Mariani Ramli has a special place in her heart for gibbons.
The founder of the Gibbon Conservation Society Malaysia is committed to protecting these monogamous primates, which are found in Malaysia's ancient rainforests and are known for their singing abilities, which they use to attract mates, as well as to mark territory.
The endangered gibbons of Malaysia
Their cute looks and musical talent make these "small apes" a prime target for poachers, who trap juvenile gibbons by tracking their sounds, and then trade them on the illegal pets market. Audaciously, the poachers get away with advertising on social media because they cannot be charged unless they are found with trapped wild animals in their possession.
There are five species of gibbons found in Malaysia and all are considered endangered. The threat comes from not only poaching, but also increasing an loss of habitat.
In the process of trying to protect trapped juveniles, other gibbon family members are regularly killed by poachers. And, often, the small animals do not survive the harsh journey away from their familiar habitats. Only one in every 20 kidnapped gibbon makes it alive to the hands of the final buyer, and the owners (many of whom are celebrities) don’t always know how to care for them. Baby gibbons that have been separated from their families are severely traumatised, even if they are rescued by the authorities, and need personal care.
The birth of the Gibbon Rehabilitation Project
That is where Ramli, known as Bam to friends, steps in. At the Gibbon Rehabilitation Project, which is part of the Gibbon Conservation Society Malaysia, she works with volunteers to rescue and reorient such gibbons – a process that can take between seven and 10 years, she says – before they can be sent back to the forest.
"I love working with gibbons because of the emotional connection I feel when handling them. I see them as I see other human beings," she says.
Ramli holds a degree in animal biology and was a ranger with the Malaysian Wildlife Department for more than 10 years, before she got a chance to work with gibbons on a project funded by the Copenhagen Zoo. Her first encounter with Ellek – Ramli has named all the gibbons she works with – in 2007 spurred her to travel to other countries and study gibbon conservation and rehabilitation.
She did not know then why Ellek was always so restless and listless. "I had only a broad understanding about conservation then; I thought you just need to feed them and that was all it took," she admits.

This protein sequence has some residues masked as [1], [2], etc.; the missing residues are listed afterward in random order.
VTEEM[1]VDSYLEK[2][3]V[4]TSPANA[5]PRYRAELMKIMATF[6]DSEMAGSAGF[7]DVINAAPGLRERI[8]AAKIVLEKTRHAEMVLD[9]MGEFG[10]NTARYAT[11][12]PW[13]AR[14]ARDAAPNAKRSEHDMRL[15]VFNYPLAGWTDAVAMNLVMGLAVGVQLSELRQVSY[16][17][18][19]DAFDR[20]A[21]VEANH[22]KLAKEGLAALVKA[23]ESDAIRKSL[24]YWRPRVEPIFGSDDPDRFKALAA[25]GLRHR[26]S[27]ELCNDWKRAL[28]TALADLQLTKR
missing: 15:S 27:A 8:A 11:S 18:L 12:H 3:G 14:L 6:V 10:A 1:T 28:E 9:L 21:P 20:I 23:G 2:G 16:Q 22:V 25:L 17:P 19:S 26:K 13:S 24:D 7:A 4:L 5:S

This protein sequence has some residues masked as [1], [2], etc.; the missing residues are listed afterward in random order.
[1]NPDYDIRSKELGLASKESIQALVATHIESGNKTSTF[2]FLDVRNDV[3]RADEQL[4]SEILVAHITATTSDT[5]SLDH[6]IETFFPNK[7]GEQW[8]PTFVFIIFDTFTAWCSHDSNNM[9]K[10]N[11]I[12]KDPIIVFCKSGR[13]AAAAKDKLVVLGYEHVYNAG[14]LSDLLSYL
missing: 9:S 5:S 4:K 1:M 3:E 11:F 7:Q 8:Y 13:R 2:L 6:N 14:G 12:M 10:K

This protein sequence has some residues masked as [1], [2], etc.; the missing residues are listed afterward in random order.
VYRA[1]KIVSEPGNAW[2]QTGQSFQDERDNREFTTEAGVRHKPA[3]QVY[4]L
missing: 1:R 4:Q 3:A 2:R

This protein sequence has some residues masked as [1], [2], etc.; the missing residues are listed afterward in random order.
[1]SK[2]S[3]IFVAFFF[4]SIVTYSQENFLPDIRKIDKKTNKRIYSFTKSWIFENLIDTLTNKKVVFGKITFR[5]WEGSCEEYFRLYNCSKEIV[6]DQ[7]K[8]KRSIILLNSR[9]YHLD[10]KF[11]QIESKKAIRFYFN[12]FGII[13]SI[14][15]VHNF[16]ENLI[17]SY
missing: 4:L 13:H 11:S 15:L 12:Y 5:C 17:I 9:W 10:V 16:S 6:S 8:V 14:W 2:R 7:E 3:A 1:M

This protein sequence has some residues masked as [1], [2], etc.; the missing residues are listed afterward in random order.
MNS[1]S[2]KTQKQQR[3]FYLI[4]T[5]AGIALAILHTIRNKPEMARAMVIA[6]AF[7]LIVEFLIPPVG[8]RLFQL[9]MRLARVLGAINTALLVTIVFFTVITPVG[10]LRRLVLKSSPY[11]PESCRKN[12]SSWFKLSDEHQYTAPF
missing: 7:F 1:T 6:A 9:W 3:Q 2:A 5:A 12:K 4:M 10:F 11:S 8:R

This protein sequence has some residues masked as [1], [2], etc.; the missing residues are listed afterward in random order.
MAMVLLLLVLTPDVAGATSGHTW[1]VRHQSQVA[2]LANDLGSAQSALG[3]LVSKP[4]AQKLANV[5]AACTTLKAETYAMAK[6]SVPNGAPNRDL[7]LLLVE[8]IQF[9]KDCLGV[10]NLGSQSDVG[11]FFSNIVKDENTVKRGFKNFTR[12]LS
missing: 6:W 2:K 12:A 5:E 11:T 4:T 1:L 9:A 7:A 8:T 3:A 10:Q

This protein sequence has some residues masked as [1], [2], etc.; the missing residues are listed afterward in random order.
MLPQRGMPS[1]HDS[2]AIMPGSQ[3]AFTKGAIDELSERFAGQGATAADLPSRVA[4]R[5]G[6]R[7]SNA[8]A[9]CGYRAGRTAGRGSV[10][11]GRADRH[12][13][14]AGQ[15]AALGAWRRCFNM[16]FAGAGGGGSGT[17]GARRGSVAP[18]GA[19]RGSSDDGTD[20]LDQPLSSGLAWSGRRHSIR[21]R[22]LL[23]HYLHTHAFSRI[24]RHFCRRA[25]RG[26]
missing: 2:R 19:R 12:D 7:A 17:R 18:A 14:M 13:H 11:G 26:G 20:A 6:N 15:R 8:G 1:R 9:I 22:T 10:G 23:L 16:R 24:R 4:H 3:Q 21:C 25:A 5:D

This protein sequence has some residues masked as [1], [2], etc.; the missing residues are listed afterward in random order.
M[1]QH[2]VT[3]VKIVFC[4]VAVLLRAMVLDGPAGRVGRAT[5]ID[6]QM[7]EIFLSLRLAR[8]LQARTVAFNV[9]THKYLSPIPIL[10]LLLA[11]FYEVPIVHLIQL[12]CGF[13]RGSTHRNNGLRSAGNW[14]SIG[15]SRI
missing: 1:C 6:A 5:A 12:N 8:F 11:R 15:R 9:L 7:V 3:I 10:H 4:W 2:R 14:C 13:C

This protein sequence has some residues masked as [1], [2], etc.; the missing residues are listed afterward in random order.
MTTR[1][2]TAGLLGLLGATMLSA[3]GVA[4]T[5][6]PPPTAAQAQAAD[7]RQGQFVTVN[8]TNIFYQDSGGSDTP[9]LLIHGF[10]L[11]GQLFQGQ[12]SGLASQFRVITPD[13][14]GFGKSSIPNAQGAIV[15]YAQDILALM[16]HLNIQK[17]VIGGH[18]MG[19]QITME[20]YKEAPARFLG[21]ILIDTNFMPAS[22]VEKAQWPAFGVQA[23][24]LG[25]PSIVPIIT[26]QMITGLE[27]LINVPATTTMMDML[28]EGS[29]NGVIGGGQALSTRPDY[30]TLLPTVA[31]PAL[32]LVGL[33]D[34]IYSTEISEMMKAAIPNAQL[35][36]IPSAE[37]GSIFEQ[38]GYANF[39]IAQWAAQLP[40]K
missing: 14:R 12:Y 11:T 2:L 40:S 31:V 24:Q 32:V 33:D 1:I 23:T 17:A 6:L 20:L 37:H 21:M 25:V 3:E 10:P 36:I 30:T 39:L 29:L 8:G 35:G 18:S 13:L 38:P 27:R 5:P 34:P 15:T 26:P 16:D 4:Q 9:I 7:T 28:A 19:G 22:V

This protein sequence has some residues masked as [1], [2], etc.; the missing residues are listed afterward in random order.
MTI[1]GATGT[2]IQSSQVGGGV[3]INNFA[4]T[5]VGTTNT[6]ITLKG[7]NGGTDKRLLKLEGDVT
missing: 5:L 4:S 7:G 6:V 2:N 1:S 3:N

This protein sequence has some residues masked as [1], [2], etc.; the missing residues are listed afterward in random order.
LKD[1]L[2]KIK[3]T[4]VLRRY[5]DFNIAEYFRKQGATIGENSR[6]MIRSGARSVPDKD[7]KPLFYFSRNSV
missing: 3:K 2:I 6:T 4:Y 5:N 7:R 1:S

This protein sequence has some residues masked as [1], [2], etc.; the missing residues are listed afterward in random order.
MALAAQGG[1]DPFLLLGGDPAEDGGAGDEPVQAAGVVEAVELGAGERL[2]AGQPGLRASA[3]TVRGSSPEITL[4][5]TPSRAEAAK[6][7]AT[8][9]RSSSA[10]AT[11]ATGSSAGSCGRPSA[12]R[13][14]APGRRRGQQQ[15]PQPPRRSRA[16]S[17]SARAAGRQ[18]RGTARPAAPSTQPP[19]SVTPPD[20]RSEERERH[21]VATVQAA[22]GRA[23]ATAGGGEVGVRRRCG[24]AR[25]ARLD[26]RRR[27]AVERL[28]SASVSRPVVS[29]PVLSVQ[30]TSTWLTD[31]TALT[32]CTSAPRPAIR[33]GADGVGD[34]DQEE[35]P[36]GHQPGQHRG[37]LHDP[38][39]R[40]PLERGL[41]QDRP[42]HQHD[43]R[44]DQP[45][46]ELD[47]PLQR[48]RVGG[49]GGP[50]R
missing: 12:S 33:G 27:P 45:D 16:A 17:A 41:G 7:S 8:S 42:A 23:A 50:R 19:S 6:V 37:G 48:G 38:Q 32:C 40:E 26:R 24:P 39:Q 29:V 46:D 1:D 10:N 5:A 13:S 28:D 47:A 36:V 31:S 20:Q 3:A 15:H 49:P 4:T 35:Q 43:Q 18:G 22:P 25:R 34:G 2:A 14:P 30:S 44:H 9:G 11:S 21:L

Ellek eventually died from an infection, but Ramli’s work with gibbons continued after she took a brief break to grieve.
“I feel responsible to help gibbons, especially when I know that they have been abused by my fellow humans,” she says. “I blamed myself when Ellek died, and decided to research more into how I can help gibbons.”
'The gardeners of the jungle'
She formally started the Gibbon Rehabilitation Project in 2013, with the help of the wildlife department, which has conducted communication campaigns encouraging people to voluntarily surrender their pet gibbons.
Most of these rescued gibbons were in a bad state – Daru, Daly and Bella among them – exhibiting signs of unruliness and agitation, much like Ellek. Ramli describes this as zoochosis, meaning unusual behaviour from animals unable to cope with their captive environments.
Rehabilitating gibbons, fondly referred to as "students" by Ramli’s small volunteer team, is a long and slow process. The team follows international guidelines for rehabilitation; they are foster mothers as opposed to mere caretakers, especially for very young gibbons. Each gibbon needs to fulfil seven criteria of physical and mental well-being before they can be released back into the wild.
Being with human beings changes these animals significantly. This means that rewilding starts with basics, such as teaching them how to socialise with other gibbons.
“They begin to think of themselves as human,” Ramli explains. “There are so many small things we need to fix, right from training them on how to eat and drink in the wild when they don’t have bowls or bottles.
"We also need to fix their biological clock, because they are naturally diurnal, not nocturnal. But because they have learnt to stay up in the night – playing with and entertaining their human owners when they came back from work – and sleep during the day when their owners went to work, it can be dangerous for them in the wild if they continue this pattern..”
Just arming these trusting primates with the basic skills to survive back in the wild can take many years of patient and sensitive training.
According to Ramli, gibbons are very intelligent apes and have a high IQ and EQ. One of their most important roles in the forest ecosystem involves seed dispersal, since they roam over large territories and drop seeds over long distances.
“They are like the gardeners of the jungle, they keep the forest healthy and flourishing,” she says.
As of now, Ramli is fighting several battles – trying to get back these apes, raising her voice against poaching and drumming up public support for gibbon conservancy through talks in schools and through communication campaigns. She has received death threats since she began calling out the exotic pet trade in the country. But this gibbon champion remains undeterred.